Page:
From: Brett Paatsch (firstname.lastname@example.org)
Date: Tue Jun 17 2003 - 22:51:27 MDT
"Dan Fabulich writes:
> Brett Paatsch wrote:
> > Dan Fabulich writes:
> > > In particular, I consider it a fact of ethical logic that,
> > > for any X, we shouldn't believe the claim *:
> > >
> > > (*) Although X is false, we should believe X anyway.
> > What about where X = "This drug will relieve your illness"
> > When
> > (1) The drug is a placebo and no real medication is available.
> > (2) 40% of patients with the particular illness have improved
> > as a result of the placebo effect in the past.
> Yes, even then. Because, what I think you're arguing here is that, in
> this case, we should believe X, and hence, we shouldn't believe (1), which
> just says ~X.
There may be a problem with the use of the word "we". In your
example "we" could be the same person, in mine the people it is a
doctor that makes statement X. And note he says "will" not "might"
to maximise the patients confidence and give the placebo the best
chance. Yet it is the patient (another person) who believes X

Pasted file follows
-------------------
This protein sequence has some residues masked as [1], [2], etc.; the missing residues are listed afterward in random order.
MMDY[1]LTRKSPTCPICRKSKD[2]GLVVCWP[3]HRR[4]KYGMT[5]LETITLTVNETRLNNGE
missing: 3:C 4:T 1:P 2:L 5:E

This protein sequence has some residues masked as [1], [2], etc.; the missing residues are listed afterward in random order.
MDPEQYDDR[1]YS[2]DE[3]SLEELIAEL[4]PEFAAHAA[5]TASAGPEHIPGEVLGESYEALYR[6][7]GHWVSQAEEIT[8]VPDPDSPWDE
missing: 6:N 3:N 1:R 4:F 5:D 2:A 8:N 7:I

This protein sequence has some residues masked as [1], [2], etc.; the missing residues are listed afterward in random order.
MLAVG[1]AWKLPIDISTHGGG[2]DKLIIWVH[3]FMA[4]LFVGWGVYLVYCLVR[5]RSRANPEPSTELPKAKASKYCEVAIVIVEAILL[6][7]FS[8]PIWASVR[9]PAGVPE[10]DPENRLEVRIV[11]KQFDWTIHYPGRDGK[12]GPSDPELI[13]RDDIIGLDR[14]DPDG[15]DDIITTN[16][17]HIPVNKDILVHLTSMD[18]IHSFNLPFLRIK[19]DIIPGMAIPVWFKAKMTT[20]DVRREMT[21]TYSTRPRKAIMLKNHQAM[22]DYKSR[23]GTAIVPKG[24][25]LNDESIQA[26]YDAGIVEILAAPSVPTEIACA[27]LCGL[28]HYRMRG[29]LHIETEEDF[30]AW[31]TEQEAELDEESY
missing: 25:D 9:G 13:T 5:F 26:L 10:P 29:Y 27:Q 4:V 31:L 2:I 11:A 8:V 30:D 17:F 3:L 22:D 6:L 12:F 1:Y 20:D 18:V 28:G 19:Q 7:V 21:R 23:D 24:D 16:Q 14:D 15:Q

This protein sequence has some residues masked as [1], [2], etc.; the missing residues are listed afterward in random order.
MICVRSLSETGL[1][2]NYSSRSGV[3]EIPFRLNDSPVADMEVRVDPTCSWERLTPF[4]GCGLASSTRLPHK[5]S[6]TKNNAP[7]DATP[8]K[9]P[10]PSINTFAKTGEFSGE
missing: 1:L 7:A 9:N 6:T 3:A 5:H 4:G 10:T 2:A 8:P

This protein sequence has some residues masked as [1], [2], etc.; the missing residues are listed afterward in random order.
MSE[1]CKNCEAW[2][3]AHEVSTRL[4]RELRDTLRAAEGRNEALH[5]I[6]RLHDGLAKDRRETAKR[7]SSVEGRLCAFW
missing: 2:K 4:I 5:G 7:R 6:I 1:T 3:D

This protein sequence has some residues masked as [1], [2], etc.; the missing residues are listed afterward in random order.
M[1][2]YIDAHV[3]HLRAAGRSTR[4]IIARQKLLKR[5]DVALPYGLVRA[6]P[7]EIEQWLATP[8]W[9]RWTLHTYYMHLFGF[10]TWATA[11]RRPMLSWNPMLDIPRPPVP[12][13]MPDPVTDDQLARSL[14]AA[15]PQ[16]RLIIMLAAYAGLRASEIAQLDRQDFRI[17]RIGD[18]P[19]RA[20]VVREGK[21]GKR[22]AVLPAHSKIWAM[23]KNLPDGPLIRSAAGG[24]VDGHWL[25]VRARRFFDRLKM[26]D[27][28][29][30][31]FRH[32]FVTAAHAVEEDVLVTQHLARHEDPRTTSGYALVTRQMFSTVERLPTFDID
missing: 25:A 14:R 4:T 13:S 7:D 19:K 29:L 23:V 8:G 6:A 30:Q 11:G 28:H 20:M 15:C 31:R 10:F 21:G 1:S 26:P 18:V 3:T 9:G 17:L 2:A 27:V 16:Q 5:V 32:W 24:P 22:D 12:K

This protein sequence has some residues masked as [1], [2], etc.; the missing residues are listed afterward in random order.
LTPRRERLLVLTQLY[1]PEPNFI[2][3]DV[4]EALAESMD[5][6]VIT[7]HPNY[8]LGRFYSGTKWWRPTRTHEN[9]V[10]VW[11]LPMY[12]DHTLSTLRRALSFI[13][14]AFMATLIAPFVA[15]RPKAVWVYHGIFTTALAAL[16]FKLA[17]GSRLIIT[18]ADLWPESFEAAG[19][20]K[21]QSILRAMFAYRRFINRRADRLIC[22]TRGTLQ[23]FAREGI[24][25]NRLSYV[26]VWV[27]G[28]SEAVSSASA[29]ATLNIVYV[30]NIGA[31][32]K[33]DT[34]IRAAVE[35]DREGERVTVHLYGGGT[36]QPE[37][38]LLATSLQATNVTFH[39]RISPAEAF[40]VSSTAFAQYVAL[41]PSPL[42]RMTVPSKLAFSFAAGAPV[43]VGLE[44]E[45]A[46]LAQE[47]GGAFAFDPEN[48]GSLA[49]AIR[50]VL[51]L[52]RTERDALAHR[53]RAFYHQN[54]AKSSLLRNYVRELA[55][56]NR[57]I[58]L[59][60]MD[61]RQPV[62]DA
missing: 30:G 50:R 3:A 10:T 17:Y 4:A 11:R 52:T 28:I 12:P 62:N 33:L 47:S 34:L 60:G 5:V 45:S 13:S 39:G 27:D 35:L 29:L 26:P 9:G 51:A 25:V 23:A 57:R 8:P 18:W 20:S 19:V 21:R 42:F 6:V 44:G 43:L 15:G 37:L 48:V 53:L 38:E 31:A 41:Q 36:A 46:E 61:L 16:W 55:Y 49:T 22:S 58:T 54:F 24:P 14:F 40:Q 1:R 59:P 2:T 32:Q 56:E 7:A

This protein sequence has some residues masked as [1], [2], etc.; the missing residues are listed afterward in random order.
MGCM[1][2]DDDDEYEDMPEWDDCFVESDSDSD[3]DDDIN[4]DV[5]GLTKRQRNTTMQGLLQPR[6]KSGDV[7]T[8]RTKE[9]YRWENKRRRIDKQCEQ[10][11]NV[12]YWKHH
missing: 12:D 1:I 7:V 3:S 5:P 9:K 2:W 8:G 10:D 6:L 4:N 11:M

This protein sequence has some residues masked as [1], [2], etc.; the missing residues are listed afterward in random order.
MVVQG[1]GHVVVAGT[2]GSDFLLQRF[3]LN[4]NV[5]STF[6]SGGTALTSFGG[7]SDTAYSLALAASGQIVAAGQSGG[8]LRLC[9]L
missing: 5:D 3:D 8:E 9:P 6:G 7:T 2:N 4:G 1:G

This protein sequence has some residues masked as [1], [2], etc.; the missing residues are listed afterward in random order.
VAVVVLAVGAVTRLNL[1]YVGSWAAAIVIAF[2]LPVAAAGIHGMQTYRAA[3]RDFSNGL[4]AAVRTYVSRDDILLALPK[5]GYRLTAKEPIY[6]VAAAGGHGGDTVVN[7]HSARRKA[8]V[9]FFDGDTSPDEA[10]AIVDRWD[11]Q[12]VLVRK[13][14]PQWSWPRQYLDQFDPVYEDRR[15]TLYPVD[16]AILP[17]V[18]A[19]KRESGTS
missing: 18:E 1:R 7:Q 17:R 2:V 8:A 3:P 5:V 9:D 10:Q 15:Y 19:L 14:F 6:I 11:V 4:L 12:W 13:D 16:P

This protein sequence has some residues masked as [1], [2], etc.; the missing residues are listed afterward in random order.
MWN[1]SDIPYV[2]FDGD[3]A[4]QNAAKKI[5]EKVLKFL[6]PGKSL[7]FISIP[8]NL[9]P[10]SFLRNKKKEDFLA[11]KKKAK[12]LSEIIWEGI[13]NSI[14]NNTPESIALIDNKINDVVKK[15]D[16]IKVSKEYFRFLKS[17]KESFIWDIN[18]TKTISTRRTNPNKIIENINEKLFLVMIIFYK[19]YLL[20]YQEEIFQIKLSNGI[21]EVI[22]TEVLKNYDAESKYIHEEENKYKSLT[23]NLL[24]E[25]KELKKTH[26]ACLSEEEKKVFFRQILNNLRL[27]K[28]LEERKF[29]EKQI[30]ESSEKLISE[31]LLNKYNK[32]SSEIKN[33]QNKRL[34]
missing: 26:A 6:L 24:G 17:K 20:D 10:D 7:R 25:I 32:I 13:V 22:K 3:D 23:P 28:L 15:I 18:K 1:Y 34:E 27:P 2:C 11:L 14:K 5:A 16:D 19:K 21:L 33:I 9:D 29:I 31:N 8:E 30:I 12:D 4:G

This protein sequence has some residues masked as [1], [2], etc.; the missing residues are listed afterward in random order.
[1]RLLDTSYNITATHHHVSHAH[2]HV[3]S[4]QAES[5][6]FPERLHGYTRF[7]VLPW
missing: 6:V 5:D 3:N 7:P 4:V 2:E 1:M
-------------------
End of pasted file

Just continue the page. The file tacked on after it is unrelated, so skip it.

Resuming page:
and in 40% of cases actually benefits from that belief (but not for
the reasons he thinks) but in 60% of cases he does not benefit.
> Hence, we shouldn't believe that ~X, so we shouldn't believe "~X & we
> should believe X", which is *.
I think the answer is it depends on who "we" is refering to in some cases.
There are potential benefits in believing white lies told to us by others
and that being the case they may be being ethical to do so.
> ...I actually think my position is already and automatically weakened
> by making it a "logical" argument as such: it's only a fact about our
> definitions, not really about the world. So it's already weak enough,
> and hence defensible enough.
Not sure I follow but it could be you and I are agreeing on the need
to more clearly define terms (such as "we).
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